From certain corners, all you’ll hear about the games industry is that it’s a wretched hive of scum and villainy – a morass of brain-rotting content that no reasonable person would involve themselves with. That’s nonsense, of course; we’ve already taken care of that problem by locking most of the brain-rotting content behind the Walking Simulator tag on Steam. Kidding aside, it’s true that a lot of games are all about ruining baddies’ days in the most awesome way possible.
That’s fine, by the way. More games like those would be great, thanks! Until such treasures happens my way, though, we’re going to focus on a different sort of experience with Yonder: The Cloud Catcher Chronicles.
After your ship sinks, you find yourself on a mysterious island with nothing but the shirt on your back. You’re here to explore the world and try to discover the mystery behind your forgotten past. In most games this would lead to an epic quest battling foes and leveling up. Here, though, a lot of your journey is going to revolve around meeting new people and helping them out.
Yonder is a chill, exploration-focused game that eschews combat for crafting and discovery. Obstacles are typically conquered by helping others, creating new items and searching the world. Even the spooky dark barriers that cover some parts of the land are broken not through violence but by finding friendly sprites to help wash the corruption away.
As you might suspect, this isn’t really my bag (and it’s hilarious to see some folks react as if this kind of thing hasn’t been done before) but I can recognize the value in such a title. Yonder’s gorgeous graphics and impressive amount of content for a game that largely revolves around running around, picking stuff up and using it to make new stuff mean that it’s not quite the dull experience you might expect based on the premise.
There are quite a few interesting things to do within this context, such as fishing, farming and barter. The way that Yonder tries its damnedest to keep you from noticing that you’re basically playing Zelda without the sword does the game credit. Searching the world to find that one resource or item you need to complete a quest is certainly compelling, and I was surprised at how I was able to take to a concept that would have initially put me off.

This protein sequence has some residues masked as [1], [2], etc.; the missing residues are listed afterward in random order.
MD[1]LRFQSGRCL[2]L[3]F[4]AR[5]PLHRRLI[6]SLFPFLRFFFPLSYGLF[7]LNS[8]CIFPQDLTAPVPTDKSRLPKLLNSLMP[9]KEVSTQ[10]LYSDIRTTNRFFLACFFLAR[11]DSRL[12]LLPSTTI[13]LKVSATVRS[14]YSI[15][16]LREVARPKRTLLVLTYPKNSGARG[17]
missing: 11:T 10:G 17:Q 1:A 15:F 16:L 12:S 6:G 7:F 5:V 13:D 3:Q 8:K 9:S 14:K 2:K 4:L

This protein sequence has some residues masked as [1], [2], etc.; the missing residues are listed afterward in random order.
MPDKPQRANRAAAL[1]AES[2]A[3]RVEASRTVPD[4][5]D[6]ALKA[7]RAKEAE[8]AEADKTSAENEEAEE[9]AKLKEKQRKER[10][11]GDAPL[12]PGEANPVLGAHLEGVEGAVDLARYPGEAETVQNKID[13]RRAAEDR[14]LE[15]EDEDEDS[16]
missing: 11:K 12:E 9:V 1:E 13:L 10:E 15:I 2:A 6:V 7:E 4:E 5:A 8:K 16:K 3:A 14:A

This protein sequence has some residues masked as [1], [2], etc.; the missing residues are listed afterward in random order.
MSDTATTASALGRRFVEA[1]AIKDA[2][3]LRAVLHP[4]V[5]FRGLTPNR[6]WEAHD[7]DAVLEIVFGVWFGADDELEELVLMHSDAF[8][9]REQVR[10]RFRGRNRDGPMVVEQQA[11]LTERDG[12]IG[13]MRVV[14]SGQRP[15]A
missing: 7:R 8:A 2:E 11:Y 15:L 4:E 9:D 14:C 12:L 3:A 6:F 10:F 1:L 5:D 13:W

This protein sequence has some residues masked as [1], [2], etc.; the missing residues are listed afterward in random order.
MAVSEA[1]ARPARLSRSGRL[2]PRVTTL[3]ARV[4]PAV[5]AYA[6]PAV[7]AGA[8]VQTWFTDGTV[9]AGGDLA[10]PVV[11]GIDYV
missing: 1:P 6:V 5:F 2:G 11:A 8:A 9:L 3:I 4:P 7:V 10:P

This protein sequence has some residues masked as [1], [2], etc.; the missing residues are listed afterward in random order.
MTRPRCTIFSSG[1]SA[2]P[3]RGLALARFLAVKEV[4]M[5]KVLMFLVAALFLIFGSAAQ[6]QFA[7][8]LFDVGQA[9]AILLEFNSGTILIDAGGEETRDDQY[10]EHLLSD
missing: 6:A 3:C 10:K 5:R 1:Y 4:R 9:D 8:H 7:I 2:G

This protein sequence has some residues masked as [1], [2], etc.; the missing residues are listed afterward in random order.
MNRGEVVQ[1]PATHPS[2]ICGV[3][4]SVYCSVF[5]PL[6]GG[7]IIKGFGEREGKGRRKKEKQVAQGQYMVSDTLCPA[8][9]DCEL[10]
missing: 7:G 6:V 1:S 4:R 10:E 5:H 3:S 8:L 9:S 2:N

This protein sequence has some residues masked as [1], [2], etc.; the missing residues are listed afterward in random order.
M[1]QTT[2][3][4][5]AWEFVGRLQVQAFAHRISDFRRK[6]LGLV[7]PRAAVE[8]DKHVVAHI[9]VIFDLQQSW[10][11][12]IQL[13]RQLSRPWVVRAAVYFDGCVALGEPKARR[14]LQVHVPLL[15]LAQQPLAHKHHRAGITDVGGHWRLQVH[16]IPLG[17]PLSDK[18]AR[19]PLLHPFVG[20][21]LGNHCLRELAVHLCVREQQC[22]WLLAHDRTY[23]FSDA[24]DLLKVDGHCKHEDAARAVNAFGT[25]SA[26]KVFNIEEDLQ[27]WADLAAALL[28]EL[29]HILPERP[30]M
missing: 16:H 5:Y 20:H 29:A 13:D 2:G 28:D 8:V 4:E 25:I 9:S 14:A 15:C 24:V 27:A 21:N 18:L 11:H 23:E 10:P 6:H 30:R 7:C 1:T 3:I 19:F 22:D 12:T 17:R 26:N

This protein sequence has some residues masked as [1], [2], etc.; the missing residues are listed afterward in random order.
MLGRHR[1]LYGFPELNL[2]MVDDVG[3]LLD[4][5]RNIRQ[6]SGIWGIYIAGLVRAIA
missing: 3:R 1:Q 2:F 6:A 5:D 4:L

As mentioned, Yonder is quite pretty. We’ve got a sort of cel-shaded Playskool look somewhat reminiscent of Harvest Moon. The most striking aspect might be the day-night cycle; the artists really nailed nighttime scenes here, and it’s great to come back to familiar areas and see how they look during the day and at night. Character designs are, well, adorable; in particular, animals are plush-worthy and I wouldn’t be surprised if we saw some cuddly merch pop up if Yonder takes off.
Fans of games like Harvest Moon and Story of Seasons will probably find something to love in Yonder: The Cloud Catcher Chronicles. There’s been a tendency for this sort of game to bend toward fans of more traditional titles that feature combat and action, as we see in titles like Rune Factory and Stardew Valley, but Yonder stays the course. It’s an accessible game that more chilled gamers (or their kids – Yonder would be a great first video game) shouldn’t have any problems picking up and enjoying.